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Architecture history exam - Essay Example

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Name: Instructor: Course: Date: Architectural Body Relationships in Athens and Islamic Cities The differences between the architecture of Athens and Islamic cities are stark, especially with regards to representations of the human body. Whereas most buildings in Islamic cities were built with the protection of privacy between men and women in mind, the opposite was true in Athens where being naked in public was seen as a sign of civilization…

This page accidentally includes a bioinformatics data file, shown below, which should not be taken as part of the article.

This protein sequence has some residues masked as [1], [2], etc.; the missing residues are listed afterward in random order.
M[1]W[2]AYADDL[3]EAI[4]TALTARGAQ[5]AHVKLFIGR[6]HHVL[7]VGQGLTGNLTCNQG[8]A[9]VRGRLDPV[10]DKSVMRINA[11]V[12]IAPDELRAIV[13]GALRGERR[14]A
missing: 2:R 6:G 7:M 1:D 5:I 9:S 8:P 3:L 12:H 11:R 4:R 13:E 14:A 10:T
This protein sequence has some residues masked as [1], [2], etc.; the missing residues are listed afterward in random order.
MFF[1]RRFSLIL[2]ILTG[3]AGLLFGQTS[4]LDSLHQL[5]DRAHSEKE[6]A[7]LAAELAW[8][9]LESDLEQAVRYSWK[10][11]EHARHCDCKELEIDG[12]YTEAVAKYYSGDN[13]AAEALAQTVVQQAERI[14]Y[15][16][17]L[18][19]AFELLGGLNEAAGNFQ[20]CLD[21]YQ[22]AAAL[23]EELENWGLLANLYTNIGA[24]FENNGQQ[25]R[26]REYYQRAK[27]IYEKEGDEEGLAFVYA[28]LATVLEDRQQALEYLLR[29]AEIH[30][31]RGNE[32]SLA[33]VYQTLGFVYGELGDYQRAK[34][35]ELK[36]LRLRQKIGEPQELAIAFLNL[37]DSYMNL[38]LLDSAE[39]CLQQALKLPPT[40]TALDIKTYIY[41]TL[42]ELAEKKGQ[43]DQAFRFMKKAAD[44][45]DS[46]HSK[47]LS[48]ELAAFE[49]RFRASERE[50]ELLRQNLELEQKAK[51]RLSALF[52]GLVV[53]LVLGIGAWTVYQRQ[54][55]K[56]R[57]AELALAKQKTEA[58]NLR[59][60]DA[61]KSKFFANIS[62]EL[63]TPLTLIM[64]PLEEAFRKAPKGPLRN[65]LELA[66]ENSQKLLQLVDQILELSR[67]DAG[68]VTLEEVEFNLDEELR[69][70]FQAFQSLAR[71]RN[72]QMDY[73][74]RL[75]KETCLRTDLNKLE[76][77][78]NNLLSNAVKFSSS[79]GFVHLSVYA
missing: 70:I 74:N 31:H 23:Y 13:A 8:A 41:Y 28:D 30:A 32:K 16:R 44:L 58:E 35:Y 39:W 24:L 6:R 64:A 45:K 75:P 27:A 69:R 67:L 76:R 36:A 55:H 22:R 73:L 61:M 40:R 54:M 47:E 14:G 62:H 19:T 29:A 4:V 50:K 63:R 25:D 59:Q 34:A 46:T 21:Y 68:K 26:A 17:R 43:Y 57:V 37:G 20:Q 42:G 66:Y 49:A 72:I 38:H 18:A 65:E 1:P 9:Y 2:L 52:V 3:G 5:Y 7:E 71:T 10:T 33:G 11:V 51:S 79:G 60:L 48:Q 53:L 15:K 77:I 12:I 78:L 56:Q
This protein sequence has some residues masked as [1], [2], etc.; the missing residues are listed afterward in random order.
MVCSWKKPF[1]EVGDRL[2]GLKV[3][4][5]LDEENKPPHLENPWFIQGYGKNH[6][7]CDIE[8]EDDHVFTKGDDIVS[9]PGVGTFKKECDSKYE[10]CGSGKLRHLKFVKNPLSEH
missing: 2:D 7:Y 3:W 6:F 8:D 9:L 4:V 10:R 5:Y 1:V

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Download file to see previous pages One of the reasons for these differences was religion, in which the Athenians had pagan religions that were not prohibitive on gender relations. Therefore, architects were not held to religious standards during construction and saw exposure of men and women nude even in their private quarters as a sign of civilization, unlike Islamic cities in which architects had to adhere to strict religious requirements on gender segregation and privacy. In Islamic cities, the creation of turf for men and women was one of the most important elements during design and construction. Rather than these turfs establishing distinctive regions of physicality; however, they were meant to insulate the genders by increasing line-of-sight distance (Abu-Lughod 162). This necessitated the height of nearby buildings and window placement in such a way that protected the visual privacy of neighbors. This was meant to prevent men from seeing women in their privacy, although it did not prevent women from seeing men in their privacy. The architecture of Islamic cities in this way was different to that in Athens. For example, the Parthenon in Athens contained various open floors that contained many offices in which both genders could attend, as well as a spacious hall designed for transactions with the public without any form of overt gender segregation. While there was some segregation, this was only physical in nature and not visual. In addition, the use of columns, rather than solid walls ensured that both genders could see one another in their privacy (Tournikiotis 43). In addition, the agora that was located at the top of the hill was mainly made of terracing that allowed citizens to sit and watch presentations but did not limit the line-of-sight in any way, being visible from all part of the city. Away from public spaces, the dwelling areas in Islamic cities were also segregated into private and public space. This was meant to ensure that men could move around the residential area without interfering with women’s activities and movements. For example, most houses had wings for men on the first floor that accessed the garden and balconies on the ground floor and these wings contained the sleeping quarters for the house-head and sitting rooms (Abu-Lughod 163). However, the women were housed on the 2nd and 3rd floors for receiving guests and living quarters. In Athens, women were also confined to the interior parts of the house. However, when it came to a space like the Parthenon, the democratic spaces were created to be viewed from all parts of the city, while the agora was designed in a way that exposed voting individuals to everyone. The main difference between these spaces in Athens and Islamic cities was that men were allowed to walk naked in Athens, although, just as in Islamic cities, women were expected to be clothed with dignity (Tournikiotis 33). Walking naked for Athenian men in their houses, which were exposed, was meant to be a way of affirming their masculinity and showing them, as good lovers. Another obvious sign of sexual segregation in Islamic cities was the public bath sign that indicates the day ladies’ are meant to take a bath. Other signs show subtler governance of space and time. In addition, women from poor families who could not afford top duplicate space were protected from ...Download file to see next pagesRead More
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